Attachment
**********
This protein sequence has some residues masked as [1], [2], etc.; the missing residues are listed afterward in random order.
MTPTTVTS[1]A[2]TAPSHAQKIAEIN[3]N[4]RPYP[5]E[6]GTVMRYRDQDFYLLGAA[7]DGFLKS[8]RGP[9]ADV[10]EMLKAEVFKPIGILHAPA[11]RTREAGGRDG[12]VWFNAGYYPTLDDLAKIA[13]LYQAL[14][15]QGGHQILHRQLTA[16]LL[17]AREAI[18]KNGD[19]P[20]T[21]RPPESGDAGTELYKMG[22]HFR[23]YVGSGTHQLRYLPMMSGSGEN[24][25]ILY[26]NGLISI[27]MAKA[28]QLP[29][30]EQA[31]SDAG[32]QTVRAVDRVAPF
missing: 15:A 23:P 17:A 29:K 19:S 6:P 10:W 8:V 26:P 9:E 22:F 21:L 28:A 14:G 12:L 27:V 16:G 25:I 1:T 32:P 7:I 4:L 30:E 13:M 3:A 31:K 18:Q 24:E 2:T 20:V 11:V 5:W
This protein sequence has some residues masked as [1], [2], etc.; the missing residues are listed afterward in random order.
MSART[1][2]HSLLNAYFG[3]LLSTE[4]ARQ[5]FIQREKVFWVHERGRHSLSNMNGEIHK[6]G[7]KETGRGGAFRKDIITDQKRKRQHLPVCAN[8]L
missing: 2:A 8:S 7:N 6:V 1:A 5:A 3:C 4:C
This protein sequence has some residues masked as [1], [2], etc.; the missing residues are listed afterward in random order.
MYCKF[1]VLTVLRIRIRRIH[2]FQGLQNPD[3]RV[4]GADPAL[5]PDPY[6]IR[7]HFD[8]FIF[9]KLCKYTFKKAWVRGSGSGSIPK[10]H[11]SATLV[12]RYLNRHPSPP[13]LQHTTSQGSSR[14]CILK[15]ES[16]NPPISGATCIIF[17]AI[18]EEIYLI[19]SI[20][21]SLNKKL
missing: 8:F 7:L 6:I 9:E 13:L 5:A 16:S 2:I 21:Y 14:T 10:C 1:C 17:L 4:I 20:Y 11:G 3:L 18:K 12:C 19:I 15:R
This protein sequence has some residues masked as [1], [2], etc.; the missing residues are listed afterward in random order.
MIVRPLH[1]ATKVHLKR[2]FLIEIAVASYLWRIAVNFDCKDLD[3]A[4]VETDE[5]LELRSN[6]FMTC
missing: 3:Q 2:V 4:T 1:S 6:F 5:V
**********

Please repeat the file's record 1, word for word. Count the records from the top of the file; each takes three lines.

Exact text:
This protein sequence has some residues masked as [1], [2], etc.; the missing residues are listed afterward in random order.
MTPTTVTS[1]A[2]TAPSHAQKIAEIN[3]N[4]RPYP[5]E[6]GTVMRYRDQDFYLLGAA[7]DGFLKS[8]RGP[9]ADV[10]EMLKAEVFKPIGILHAPA[11]RTREAGGRDG[12]VWFNAGYYPTLDDLAKIA[13]LYQAL[14][15]QGGHQILHRQLTA[16]LL[17]AREAI[18]KNGD[19]P[20]T[21]RPPESGDAGTELYKMG[22]HFR[23]YVGSGTHQLRYLPMMSGSGEN[24][25]ILY[26]NGLISI[27]MAKA[28]QLP[29][30]EQA[31]SDAG[32]QTVRAVDRVAPF
missing: 15:A 23:P 17:A 29:K 19:S 6:P 10:W 8:V 26:P 9:E 22:F 21:L 28:A 14:G 12:L 27:V 16:G 25:I 1:T 32:P 7:I 4:L 30:E 13:M 3:A 31:K 18:Q 24:E 2:T 20:V 11:V 5:W